Evans began working with metal in the early 1950s -- first at the Rochester Institute of Technology’s School for American Craftsmen (SAC) in Rochester, New York, where he studied under the influential American silversmiths and designers John (Jack) Prip and Lawrence Copeland, and later at the Cranbrook Academy of Art in Bloomfield Hills, Michigan.

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Wednesday, 11 February 2015 16:39

Modernism Week Kicks Off in Palm Springs

On February 12, 2015, Modernism Week -- a multifaceted event aimed at celebrating and fostering appreciation of midcentury modern architecture, art, and design -- will begin in Palm Springs, California. Launched in 2006 by a group of local design and architecture aficionados, Modernism Week has grown to include over 100 events. Among the exhibitions, home tours, film screenings, and lectures, is Modernism Week’s catalyst -- the Palm Springs Modernism Show and Sale.

Now in its fifteenth year, the Palm Springs Modernism Show and Sale will be held from February 13-16, 2015, at the Palm Springs Convention Center. The show will feature 85 national and international dealers offering everything from furniture and jewelry to fine and decorative arts. Exhibitors will offer works representing all art and design movements of the twentieth century, but a special emphasis will be placed on midcentury modern. A preview reception on February 13, 2015, will give collectors and enthusiasts the chance to browse and shop the show before it opens to the public on February 14, 2015. Two dealers to look for at the show are Archive of Laguna Hills, California, and Bridges Over Time of Newburgh, New York.

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The Palm Springs Art Museum announced that it will unveil its new Architecture and Design Center on November 9. The Edwards Harris Pavilion will be the hub of the museum’s exploration of architecture and design, and will feature spaces for exhibitions, educational and community programs, and research. The 13,000-square-foot building will also include a museum shop, curatorial offices, and a storage area.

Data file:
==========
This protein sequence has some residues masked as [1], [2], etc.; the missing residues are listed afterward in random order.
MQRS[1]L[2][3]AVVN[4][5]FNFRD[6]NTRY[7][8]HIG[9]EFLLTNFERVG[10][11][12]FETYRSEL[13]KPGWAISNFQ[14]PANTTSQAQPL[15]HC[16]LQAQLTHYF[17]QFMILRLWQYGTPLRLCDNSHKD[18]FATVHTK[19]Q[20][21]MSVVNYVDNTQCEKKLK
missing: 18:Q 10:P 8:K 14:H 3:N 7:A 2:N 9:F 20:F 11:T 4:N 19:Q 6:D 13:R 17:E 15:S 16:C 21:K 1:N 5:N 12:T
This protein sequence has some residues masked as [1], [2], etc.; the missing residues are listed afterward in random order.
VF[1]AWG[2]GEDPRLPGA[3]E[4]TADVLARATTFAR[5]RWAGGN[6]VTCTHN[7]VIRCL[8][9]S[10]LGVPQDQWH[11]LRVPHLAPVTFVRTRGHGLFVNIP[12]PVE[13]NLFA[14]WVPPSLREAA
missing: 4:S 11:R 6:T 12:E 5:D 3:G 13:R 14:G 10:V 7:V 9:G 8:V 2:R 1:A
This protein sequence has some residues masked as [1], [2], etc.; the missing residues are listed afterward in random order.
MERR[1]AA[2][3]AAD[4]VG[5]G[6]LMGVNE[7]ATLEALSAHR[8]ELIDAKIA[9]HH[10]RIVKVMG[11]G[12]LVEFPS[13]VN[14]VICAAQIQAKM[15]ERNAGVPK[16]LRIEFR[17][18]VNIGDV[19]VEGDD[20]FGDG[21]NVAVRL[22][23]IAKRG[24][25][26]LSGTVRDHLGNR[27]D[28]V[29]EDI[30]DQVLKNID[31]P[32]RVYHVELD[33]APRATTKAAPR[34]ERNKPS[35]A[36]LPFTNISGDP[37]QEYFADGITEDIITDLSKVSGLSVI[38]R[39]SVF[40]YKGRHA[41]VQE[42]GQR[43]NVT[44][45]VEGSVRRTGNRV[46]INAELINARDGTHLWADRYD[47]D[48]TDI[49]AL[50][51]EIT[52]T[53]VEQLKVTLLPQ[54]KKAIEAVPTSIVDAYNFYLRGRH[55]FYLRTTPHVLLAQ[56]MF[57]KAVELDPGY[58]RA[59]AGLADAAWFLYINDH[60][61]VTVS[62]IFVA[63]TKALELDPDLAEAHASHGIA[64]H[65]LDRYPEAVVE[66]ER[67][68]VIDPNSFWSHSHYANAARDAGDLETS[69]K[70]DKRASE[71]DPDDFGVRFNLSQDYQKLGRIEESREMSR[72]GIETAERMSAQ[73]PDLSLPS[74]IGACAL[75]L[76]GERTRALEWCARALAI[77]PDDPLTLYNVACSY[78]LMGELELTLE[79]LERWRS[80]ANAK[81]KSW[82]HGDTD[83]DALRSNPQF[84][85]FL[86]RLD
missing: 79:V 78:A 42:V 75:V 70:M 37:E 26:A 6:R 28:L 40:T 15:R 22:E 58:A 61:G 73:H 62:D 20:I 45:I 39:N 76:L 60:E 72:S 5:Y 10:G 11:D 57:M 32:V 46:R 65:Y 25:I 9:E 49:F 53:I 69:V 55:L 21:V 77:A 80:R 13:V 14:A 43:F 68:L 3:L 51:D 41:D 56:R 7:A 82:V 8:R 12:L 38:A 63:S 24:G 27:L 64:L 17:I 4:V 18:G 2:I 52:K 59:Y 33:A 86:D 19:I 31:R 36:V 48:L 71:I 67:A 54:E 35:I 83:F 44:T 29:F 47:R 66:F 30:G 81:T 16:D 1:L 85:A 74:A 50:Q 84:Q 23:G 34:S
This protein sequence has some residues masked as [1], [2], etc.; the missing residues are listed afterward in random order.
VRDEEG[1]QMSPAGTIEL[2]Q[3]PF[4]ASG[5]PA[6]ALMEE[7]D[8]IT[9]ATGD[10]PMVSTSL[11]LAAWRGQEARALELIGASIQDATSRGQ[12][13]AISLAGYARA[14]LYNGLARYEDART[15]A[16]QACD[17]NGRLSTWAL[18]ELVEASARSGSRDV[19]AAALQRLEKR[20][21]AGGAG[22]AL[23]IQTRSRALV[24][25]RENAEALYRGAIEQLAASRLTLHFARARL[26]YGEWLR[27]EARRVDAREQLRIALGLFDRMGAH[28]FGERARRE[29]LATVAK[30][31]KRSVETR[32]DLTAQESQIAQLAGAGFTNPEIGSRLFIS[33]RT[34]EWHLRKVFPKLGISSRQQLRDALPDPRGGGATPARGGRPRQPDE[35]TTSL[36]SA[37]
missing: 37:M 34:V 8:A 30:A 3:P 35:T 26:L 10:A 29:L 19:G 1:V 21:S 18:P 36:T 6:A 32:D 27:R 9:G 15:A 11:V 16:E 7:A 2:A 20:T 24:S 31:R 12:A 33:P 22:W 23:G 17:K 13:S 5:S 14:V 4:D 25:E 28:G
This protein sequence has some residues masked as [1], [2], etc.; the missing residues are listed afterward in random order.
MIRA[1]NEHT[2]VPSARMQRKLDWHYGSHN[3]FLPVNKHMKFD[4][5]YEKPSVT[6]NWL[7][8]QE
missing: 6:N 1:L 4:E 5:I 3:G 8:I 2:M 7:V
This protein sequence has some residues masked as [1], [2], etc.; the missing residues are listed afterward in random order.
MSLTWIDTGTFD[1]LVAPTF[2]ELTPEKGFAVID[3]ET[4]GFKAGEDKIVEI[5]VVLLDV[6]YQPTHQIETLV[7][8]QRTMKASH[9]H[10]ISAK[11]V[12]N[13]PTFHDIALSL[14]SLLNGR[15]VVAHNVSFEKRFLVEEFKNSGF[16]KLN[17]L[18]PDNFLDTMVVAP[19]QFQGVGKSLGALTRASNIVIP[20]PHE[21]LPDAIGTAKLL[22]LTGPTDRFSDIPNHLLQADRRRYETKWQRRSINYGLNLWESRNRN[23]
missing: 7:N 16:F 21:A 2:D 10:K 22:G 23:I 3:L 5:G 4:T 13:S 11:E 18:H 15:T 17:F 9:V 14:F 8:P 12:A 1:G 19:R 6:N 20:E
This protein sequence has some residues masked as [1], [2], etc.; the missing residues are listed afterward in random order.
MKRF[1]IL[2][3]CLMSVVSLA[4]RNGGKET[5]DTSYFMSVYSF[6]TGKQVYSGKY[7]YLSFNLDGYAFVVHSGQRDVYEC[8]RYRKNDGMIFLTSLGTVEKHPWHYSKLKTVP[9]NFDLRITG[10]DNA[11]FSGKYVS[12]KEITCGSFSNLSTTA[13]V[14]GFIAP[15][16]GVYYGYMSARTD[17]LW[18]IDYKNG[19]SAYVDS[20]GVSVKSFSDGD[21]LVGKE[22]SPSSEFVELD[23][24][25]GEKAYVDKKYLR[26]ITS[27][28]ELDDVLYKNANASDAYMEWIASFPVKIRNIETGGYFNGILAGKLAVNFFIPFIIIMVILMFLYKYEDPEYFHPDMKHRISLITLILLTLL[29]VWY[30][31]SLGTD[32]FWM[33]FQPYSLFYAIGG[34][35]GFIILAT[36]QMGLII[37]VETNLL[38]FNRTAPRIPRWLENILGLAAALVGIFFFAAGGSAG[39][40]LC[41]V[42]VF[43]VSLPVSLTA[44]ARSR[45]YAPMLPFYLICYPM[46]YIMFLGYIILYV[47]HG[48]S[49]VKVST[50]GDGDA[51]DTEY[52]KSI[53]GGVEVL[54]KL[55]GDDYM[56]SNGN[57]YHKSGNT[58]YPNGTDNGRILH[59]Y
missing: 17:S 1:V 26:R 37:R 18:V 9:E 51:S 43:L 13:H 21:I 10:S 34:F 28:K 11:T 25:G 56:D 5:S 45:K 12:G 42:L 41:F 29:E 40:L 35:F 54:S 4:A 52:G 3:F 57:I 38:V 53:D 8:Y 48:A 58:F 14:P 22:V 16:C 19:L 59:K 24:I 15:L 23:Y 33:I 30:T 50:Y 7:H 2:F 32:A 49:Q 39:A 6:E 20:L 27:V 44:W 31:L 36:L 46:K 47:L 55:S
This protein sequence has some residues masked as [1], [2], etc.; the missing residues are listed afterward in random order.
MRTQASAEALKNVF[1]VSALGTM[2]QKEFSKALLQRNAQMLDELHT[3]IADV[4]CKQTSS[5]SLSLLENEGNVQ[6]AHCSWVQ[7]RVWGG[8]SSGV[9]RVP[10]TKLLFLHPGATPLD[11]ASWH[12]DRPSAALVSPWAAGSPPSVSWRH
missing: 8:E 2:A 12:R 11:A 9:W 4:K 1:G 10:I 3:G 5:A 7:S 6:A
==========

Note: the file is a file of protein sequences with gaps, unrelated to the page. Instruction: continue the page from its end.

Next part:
The Architecture and Design Center is located in a restored mid-century Modern bank in downtown Palm Springs. The structure was designed in 1961 by the celebrated architect E. Stewart Williams to be the Santa Fe Federal Savings & Loan building and was recently designated as a protected Class I Historic Site. The Architecture and Design Center’s inaugural exhibition, “An Eloquent Modernist, E. Stewart Williams, Architect,” will explore Williams’ contributions to Desert Modern style as well as the Coachella Valley’s architectural landscape.

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 The Nordic Heritage Museum in Seattle, Washington, is celebrating the classic elegance of Scandinavian mid-century design with the exhibition “Danish Modern: Design for Living.” Organized by The Museum of Danish America in Elk Horn, Iowa, “Danish Modern” features simple and sophisticated furnishings designed and crafted in Denmark in the 1950s and 1960s -- a particularly prosperous period for the style.